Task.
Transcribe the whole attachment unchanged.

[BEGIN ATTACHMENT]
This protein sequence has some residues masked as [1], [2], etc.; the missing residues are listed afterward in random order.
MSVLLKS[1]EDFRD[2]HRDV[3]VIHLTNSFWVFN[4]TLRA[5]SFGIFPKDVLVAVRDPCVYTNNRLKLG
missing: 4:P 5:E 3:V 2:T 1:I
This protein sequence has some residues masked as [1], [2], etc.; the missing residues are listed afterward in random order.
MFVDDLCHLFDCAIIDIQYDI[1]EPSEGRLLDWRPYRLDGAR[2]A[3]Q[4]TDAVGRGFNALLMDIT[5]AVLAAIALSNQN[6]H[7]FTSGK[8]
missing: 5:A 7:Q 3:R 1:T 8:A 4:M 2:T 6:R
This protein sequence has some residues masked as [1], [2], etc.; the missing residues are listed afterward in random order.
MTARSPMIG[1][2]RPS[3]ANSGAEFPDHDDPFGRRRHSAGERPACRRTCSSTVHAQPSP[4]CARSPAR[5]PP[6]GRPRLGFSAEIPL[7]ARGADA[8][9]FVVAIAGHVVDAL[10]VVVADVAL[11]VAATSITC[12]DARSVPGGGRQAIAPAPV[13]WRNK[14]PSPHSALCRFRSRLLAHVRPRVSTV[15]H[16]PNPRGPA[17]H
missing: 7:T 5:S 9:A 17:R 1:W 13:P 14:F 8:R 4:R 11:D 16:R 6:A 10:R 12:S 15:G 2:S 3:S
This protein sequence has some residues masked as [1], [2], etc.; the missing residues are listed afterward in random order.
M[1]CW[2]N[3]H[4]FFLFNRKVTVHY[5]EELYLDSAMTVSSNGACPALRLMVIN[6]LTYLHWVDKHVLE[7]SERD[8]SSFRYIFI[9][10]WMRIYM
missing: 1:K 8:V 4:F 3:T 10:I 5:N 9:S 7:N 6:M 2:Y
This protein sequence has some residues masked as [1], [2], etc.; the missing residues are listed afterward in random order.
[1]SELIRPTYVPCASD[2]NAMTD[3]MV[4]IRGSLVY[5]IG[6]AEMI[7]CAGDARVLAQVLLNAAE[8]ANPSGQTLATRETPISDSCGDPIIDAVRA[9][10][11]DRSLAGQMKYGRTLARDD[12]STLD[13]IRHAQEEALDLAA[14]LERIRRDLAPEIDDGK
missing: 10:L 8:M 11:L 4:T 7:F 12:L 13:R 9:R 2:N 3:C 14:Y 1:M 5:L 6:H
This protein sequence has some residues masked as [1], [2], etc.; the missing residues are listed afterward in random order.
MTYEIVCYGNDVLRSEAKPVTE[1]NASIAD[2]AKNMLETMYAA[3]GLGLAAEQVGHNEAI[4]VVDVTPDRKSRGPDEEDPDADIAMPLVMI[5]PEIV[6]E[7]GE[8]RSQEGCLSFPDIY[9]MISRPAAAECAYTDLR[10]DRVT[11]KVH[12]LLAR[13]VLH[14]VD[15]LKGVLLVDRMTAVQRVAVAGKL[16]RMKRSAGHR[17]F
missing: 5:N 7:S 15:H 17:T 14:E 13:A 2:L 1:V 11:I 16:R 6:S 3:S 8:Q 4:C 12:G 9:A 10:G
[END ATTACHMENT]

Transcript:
This protein sequence has some residues masked as [1], [2], etc.; the missing residues are listed afterward in random order.
MSVLLKS[1]EDFRD[2]HRDV[3]VIHLTNSFWVFN[4]TLRA[5]SFGIFPKDVLVAVRDPCVYTNNRLKLG
missing: 4:P 5:E 3:V 2:T 1:I
This protein sequence has some residues masked as [1], [2], etc.; the missing residues are listed afterward in random order.
MFVDDLCHLFDCAIIDIQYDI[1]EPSEGRLLDWRPYRLDGAR[2]A[3]Q[4]TDAVGRGFNALLMDIT[5]AVLAAIALSNQN[6]H[7]FTSGK[8]
missing: 5:A 7:Q 3:R 1:T 8:A 4:M 2:T 6:R
This protein sequence has some residues masked as [1], [2], etc.; the missing residues are listed afterward in random order.
MTARSPMIG[1][2]RPS[3]ANSGAEFPDHDDPFGRRRHSAGERPACRRTCSSTVHAQPSP[4]CARSPAR[5]PP[6]GRPRLGFSAEIPL[7]ARGADA[8][9]FVVAIAGHVVDAL[10]VVVADVAL[11]VAATSITC[12]DARSVPGGGRQAIAPAPV[13]WRNK[14]PSPHSALCRFRSRLLAHVRPRVSTV[15]H[16]PNPRGPA[17]H
missing: 7:T 5:S 9:A 17:R 1:W 13:P 14:F 8:R 4:R 11:D 16:R 6:A 10:R 12:S 15:G 2:S 3:S
This protein sequence has some residues masked as [1], [2], etc.; the missing residues are listed afterward in random order.
M[1]CW[2]N[3]H[4]FFLFNRKVTVHY[5]EELYLDSAMTVSSNGACPALRLMVIN[6]LTYLHWVDKHVLE[7]SERD[8]SSFRYIFI[9][10]WMRIYM
missing: 1:K 8:V 4:F 3:T 10:I 5:N 9:S 7:N 6:M 2:Y
This protein sequence has some residues masked as [1], [2], etc.; the missing residues are listed afterward in random order.
[1]SELIRPTYVPCASD[2]NAMTD[3]MV[4]IRGSLVY[5]IG[6]AEMI[7]CAGDARVLAQVLLNAAE[8]ANPSGQTLATRETPISDSCGDPIIDAVRA[9][10][11]DRSLAGQMKYGRTLARDD[12]STLD[13]IRHAQEEALDLAA[14]LERIRRDLAPEIDDGK
missing: 10:L 8:M 11:L 4:T 7:F 12:L 13:R 9:R 2:N 3:C 14:Y 1:M 5:L 6:H
This protein sequence has some residues masked as [1], [2], etc.; the missing residues are listed afterward in random order.
MTYEIVCYGNDVLRSEAKPVTE[1]NASIAD[2]AKNMLETMYAA[3]GLGLAAEQVGHNEAI[4]VVDVTPDRKSRGPDEEDPDADIAMPLVMI[5]PEIV[6]E[7]GE[8]RSQEGCLSFPDIY[9]MISRPAAAECAYTDLR[10]DRVT[11]KVH[12]LLAR[13]VLH[14]VD[15]LKGVLLVDRMTAVQRVAVAGKL[16]RMKRSAGHR[17]F
missing: 5:N 7:S 15:H 17:T 14:E 13:A 2:L 1:V 11:I 16:R 6:S 3:S 8:Q 4:C 12:G 9:A 10:G